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The new horror film by Samuel Bodin, Cobweb, hitting theaters on July 21st, offers something appealingly different — a mood, a vibe, something eerie that won’t leave you alone and consumes all frames of the film. To creep out audiences could be what Bodin wanted to do in this instance. Cobweb is ethereal but it is also a lot of fun as well as goosebumps inducing. It’s scary too so go ahead and gorge down on this mid-summer thriller.

Cobweb has everything going for it. A trapped young boy, two tightly coiled parents, and an old strange house holding some kind of secret are amongst the better examples that can be offered. Also set around Halloween time, although Cobweb could delight even if screenwriter Chris Thomas Devlin (Texas Chainsaw Massacre) didn’t use fall to describe events (On a side note: Why isn’t this film being released in October?).

This year has seen few horror films that are more innovative or well executed than Cobweb which strikes a great balance between chills-thrills-and-other-creepy-delights without resorting to cheap tricks to unsettle us. Allowing the audience instead to fill in many of the blanks with their own minds is part of what makes it really terrifying.

Coming from the producers of Barbarian and It; featuring Lizzy Caplan (Party Down/Fleishman Is in Trouble), Cleopatra Coleman; Antony Starr; and an exceptional Woody Norman as young Peter plus excellent performances across the board, these people have got your back. But you might find something else entirely.

Samuel Bodin was said to have been so taken with Chris Thomas Devlin’s script he wanted to create a fairy-tale universe within Cobweb. Mostly he does accomplish that task as every now and then we seem to have tumbled into some foreboding Grimms’ Fairy Tale where everything is about to end badly.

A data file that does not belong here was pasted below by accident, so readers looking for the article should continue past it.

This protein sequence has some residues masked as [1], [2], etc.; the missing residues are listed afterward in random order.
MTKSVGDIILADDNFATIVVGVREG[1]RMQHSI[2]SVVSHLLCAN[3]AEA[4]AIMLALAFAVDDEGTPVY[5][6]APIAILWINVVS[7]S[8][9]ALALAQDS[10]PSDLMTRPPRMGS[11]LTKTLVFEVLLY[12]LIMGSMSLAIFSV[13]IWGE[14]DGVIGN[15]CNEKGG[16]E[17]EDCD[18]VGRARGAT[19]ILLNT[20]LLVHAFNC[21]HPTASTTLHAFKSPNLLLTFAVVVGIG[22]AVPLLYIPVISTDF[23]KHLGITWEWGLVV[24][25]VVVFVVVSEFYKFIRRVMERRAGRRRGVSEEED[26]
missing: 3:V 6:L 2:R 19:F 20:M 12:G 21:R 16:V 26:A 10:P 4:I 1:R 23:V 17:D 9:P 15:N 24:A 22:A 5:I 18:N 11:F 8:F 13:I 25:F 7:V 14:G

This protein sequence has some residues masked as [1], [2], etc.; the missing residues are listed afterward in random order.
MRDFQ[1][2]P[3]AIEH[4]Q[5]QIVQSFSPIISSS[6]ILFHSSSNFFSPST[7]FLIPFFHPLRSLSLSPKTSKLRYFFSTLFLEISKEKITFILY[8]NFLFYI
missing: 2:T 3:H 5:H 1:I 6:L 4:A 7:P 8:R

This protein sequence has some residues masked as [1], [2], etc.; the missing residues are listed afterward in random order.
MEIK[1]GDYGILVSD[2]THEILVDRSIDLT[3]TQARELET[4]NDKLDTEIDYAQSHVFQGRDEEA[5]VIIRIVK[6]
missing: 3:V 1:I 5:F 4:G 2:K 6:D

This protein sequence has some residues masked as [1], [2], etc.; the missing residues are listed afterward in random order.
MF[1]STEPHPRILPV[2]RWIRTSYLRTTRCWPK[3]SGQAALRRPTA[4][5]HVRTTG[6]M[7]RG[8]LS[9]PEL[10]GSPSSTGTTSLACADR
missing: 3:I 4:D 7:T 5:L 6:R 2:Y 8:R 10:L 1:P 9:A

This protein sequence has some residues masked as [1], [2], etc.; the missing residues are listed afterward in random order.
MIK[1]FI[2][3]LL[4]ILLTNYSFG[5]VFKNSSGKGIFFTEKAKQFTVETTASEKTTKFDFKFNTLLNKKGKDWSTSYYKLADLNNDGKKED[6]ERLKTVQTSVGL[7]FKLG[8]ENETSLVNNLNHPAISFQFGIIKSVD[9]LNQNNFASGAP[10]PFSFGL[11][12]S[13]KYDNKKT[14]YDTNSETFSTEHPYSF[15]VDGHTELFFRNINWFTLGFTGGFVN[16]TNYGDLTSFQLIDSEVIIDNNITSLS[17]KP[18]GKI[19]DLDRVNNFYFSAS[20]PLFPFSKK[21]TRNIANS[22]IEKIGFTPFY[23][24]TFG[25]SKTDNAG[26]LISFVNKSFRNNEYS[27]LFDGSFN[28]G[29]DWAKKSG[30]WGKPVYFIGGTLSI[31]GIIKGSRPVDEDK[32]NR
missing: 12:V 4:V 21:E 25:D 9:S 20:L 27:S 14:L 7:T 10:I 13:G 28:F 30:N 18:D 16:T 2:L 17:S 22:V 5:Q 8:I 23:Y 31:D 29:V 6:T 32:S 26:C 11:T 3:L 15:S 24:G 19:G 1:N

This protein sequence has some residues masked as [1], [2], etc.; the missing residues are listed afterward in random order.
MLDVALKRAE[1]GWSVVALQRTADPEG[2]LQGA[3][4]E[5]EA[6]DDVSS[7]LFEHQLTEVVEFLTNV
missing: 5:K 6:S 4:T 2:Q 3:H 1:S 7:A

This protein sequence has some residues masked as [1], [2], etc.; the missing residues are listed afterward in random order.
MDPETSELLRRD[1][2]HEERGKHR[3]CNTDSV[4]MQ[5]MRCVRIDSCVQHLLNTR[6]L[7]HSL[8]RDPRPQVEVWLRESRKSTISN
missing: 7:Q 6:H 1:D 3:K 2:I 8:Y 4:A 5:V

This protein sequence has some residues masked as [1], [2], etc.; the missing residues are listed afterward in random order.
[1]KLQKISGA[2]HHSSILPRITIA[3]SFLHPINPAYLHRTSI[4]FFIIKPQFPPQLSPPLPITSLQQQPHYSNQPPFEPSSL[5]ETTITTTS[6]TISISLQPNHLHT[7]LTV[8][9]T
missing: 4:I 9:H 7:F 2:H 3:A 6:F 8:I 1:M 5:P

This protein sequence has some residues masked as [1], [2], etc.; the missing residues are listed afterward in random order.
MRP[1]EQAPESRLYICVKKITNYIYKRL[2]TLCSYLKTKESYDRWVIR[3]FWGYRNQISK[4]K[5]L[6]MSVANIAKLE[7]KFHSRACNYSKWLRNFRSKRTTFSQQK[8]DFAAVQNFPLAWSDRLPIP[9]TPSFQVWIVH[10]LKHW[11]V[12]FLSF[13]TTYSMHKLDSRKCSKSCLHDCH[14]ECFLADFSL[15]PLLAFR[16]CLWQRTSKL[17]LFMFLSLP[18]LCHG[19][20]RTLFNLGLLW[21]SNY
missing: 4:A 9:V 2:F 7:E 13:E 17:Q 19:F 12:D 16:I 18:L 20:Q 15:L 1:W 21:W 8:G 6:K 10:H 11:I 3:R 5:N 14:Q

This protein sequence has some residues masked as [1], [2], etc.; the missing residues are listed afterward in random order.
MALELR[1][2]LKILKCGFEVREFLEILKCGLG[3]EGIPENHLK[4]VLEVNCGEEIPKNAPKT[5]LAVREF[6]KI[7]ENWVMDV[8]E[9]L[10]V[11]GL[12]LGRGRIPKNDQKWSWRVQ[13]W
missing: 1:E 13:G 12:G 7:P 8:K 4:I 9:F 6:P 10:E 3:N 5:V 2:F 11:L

At night, young Peter (Woody Norman) suddenly hears tapping behind the walls of his bedroom. It’s something he has never heard before; even though his parents (Caplan and Starr in full chills mode) insist that it’s all in his head, Peter can’t completely shake it away. He also has nightmares. But then again are they nightmares? Peter doesn’t know either- but neither do we.

Miss Devine is a substitute teacher at school with whom the boy finds some solace; she senses something isn’t right and bravely goes straight to Peter’s house where she confronts Carol, his mother. Caplan has always been great at playing multi-layered characters, if not tormented ones. Let’s face it: she made Paramount+’s Fatal Attraction watchable. This time around, she takes what the script has given her and adds her own special twist to it as well. Something is wrong with Carol though, overly protective of her son Peter which seems strange in some way.

Though Carol is more grounded than Papa Mark (Starr), there is also something cold and distant about her. Starr, while not reaching the stellar heights achieved by Caplan as a parent, does manage to do so to some extent. This soon brings us to a story from the past that happened somewhere in the vicinity. Is this what Peter is hearing when he taps in his room? At the mid-point of the film, Peter finds himself under attack from every side. A schoolyard bullying incident turns nasty−with his parents being forced to keep him within their house peter loses faith in them. Thereafter comes a big twist in the movie−a thrill ride that has an exciting effect and leaves us on our toes all through till it ends.

If you remember how surprised you were after watching Barbarian and how astonished you were at what you found out along the way, Cobweb does much of this but keeps it new.

It pays off with Bodin’s lighting effects and sometimes dimly lit scenes too. The screenwriter and director never really show exactly what that thing behind those walls is which in my opinion goes to their credit. And thus making Cobweb incredibly freaky.

There are some very easy ones however where we should suspend disbelief among some of the more WTF moments of this movie. For example why would a family of three live in such a large house? Though on another hand maybe they need a few rooms for hiding huge secrets as it might be required by this particular family. Furthermore, when Miss Devine who was substituting seems to have stayed for longer at school than most substitute teachers would like there’s still little bit of “let’s get on with it.” These events happen over several days.

All these are small things though.By now towards end stage surprise releases its grip on Peter letting him know exactly what’s happening.It hardly ever happens when horror films capture such feeling nowadays.The audiences have been made numb by every Insidious and Saw film that comes out.The ending of the film is one that Bodin will no doubt get many talking about as it leans into psychological horror again. Good job!

Cobweb is a great thrill. It’s amazing and terrifying. And that’s the perfect web to find yourself captured in when watching a horror film.

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